24 October, 2008

I remember, in year seven, saying to my friends,

"You know, one day we'll be in year twelve, and we'll all be like 'we're in year twelve and this is our last year of school!'"

And here we are.
And it's been said.
Countless numbers of times.

My 13 years of schooling is finally coming to its end.
And I am not happy,
or sad,
or excited,
or scared.

Nothing feels weird or different.

15 October, 2008


Well, BC's post alerted me to the fact that it is Blog Action Day (B.A.D.? You would think that they might choose a more appropriate name and, in turn, get a more appropriate acronym. Although, maybe this acronym inspires humour, and that's a good thing!)

So, the B.A.D. 'theme', if you will, is Poverty.
Poverty is... bad.

I have never experienced poverty. I have never been to a third world country, never seen the 'slums' of my own country either, really, and I have never, myself, been in a state of poverty.
There is always, of course, what the media show and tell us about poverty, but that is still not really experiencing it.

Duh. Yes, Emily, everyone knows that.

I suppose because I haven't experienced poverty, I am apathetic towards the topic.
Yes, I know poverty is bad. Yes, I know people die every day from preventable causes. Yes, I know people live in houses smaller than my bedroom. Yes, I know there are people who are my age and have to drop out of school to work and support their family. Yes, I know.

But somehow for me, and for millions of other people I suppose, just knowing all of that isn't always enough.
People are still selfish, including me. People still complain about things that don't matter...

Even though I feel apathetic towards poverty, I don't ignore it. I donate to charities, I join in with fund-raisers, it gives me a good feeling. But I don't really get passionate about it. Then again, it feels like a long time since I've been passionate about anything.

There are lots of 'end poverty' movements. Claiming that we can end poverty in our life time.
I think I believe that. I think. I mean, in theory it's possible, in theory we could eradicate poverty within a week. A day, even.

But will it ever happen?

Even if we do 'eradicate' poverty, there will be a new form of poverty. Societies will always be divided into status and class, and while all people may have basic human rights, a place to live, people to love, and food on the table, there will still be people with more money. There will still be people with less money.
So, in a way, we can end poverty, and in a way, we can't.

Gosh, I'm so defeatist.

Although, a positive way of looking at poverty through this 'defeatist' view would be to look at a story I've heard a few times about a boy walking on the beach...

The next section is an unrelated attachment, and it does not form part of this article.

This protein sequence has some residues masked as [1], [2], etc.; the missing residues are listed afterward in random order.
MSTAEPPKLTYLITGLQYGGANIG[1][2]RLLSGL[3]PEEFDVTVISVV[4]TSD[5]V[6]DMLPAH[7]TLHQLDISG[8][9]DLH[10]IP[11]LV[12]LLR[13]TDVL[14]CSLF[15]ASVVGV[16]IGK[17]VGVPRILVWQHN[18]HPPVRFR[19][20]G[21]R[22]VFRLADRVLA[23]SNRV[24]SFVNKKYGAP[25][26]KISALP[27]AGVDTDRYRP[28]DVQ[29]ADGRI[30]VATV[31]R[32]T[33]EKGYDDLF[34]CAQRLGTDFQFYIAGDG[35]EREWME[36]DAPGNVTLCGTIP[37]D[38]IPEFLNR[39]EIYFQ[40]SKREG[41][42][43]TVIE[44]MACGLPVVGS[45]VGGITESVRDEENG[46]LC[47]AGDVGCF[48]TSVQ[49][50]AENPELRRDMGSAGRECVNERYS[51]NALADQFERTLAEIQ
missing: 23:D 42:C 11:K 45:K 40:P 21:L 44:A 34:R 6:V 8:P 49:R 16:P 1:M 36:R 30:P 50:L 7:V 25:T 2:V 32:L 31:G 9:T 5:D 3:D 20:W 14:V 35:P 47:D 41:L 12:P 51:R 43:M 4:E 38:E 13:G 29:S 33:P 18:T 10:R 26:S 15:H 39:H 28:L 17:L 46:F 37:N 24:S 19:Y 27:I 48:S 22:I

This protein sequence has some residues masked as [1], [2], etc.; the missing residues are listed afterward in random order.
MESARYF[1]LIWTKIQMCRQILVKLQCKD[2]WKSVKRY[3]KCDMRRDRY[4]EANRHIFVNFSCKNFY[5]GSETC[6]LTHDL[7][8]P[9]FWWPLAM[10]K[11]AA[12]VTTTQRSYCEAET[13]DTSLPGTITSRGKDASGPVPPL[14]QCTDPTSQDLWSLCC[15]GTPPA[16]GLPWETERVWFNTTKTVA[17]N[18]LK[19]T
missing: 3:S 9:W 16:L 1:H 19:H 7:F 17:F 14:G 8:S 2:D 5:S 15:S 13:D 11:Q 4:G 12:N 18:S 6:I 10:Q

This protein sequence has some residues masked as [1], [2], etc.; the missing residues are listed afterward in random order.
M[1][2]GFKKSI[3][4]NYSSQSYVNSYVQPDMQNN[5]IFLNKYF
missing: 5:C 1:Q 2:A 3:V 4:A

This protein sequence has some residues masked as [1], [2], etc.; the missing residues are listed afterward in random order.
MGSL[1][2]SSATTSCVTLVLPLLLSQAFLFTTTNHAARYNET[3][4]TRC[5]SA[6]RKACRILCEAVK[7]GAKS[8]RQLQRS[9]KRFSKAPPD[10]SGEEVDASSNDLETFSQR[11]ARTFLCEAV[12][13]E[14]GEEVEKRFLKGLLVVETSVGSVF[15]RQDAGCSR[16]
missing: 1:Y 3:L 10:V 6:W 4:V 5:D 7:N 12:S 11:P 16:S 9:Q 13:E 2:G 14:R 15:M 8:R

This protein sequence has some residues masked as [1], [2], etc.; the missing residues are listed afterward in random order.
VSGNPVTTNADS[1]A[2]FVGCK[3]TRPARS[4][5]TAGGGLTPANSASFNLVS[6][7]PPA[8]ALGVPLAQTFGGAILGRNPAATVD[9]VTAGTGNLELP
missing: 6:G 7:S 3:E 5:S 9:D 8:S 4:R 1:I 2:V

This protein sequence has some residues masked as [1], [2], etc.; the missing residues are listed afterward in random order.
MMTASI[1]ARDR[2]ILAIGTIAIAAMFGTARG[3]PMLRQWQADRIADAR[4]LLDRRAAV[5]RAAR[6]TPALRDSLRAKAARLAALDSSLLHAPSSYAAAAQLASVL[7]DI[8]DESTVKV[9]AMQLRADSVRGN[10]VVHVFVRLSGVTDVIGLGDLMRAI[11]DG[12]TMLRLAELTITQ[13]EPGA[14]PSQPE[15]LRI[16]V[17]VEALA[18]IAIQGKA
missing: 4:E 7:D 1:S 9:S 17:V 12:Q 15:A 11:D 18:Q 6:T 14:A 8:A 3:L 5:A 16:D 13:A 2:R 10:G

There is a man walking along the beach after a storm. The storm has washed thousands of starfish onto the sand, and they are all lying in the sun, drying out and dying. The man sees a boy up ahead who is throwing the starfish back into the now calm water.

How can he ever hope to save all these star fish?

The man walks closer to the boy, who is still diligently picking up and throwing the starfish back into the ocean, one by one.

"Hey kid, what are you doing?"

"I'm saving the starfish."

The man does not want to let the boy down, but how on Earth can the boy save all the starfish? They are drying out much too quickly.

"But kid, how can you ever hope to make a difference? There are thousands of them, they're all going to dry out before you get to them."

The boy did not stop, or hesitate. He did not give up and go home. He just picked up another starfish, and threw it back into the sea before speaking to the man.

"It made a difference for that one."

He threw in another starfish.

"Made a difference for that one"

Another starfish, another.

"Made a difference for that one, and that one."


There are probably countless versions of this story, and I don't know if it's true or not, but it's a good allegory for poverty.

Maybe we can't change the world. Maybe we can't eradicate poverty forever, or ever.
But why should that be reason to give up, just because we can't change the whole world?

We can make a difference for one person. And another person. And another person.

Why should fear of failure or minimalism stop us?

This post is part of Blog Action Day 08 - Poverty

I've been going to 'Pentecostal' churches for pretty much my whole life.
One corrupt and super dodgy. The other awesome, so far.
I've visited plenty of other churches.

When I was younger I didn't really know about different 'types' of churches, and I just thought that non-Pentecostal churches weren't as passionate, weren't as 'in' to Christianity as we were.

I certainly don't think this now.

But I'm sorry,
for my naivety.